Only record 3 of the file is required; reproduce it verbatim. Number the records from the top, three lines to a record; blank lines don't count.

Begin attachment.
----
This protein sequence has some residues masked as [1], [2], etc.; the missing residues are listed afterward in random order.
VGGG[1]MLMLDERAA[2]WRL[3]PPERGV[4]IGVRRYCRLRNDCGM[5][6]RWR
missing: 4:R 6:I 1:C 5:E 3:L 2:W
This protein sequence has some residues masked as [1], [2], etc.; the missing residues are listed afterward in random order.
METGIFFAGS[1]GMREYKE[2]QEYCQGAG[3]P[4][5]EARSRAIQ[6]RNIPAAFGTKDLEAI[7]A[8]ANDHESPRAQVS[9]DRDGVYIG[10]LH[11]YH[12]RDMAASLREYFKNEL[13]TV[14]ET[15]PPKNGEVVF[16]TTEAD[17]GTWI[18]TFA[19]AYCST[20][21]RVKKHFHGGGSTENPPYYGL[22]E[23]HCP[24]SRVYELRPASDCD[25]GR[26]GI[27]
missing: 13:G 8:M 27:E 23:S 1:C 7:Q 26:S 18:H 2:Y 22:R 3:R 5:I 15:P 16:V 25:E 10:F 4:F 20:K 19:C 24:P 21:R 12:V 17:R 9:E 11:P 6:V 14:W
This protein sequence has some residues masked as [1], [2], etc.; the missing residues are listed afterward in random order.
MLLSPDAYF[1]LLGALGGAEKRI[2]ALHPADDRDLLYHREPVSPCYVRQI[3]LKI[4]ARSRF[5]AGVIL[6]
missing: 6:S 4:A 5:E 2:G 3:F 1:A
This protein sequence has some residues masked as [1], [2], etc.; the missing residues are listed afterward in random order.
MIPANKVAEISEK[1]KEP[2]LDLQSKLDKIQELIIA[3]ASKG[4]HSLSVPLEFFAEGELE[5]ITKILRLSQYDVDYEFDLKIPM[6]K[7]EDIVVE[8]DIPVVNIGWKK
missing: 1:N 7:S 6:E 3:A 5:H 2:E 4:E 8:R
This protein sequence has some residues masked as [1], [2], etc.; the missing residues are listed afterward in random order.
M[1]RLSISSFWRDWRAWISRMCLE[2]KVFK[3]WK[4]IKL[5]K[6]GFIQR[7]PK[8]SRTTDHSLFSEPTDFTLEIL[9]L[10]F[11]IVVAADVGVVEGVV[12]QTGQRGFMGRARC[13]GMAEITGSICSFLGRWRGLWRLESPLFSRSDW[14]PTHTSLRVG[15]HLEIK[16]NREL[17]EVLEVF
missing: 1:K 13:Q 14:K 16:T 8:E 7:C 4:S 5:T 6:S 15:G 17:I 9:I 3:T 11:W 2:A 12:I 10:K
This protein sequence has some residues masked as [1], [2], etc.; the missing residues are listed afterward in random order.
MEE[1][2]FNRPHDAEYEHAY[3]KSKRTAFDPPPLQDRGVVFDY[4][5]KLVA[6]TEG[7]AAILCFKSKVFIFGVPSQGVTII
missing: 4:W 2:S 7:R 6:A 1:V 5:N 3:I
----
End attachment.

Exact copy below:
This protein sequence has some residues masked as [1], [2], etc.; the missing residues are listed afterward in random order.
MLLSPDAYF[1]LLGALGGAEKRI[2]ALHPADDRDLLYHREPVSPCYVRQI[3]LKI[4]ARSRF[5]AGVIL[6]
missing: 6:S 4:A 5:E 2:G 3:F 1:A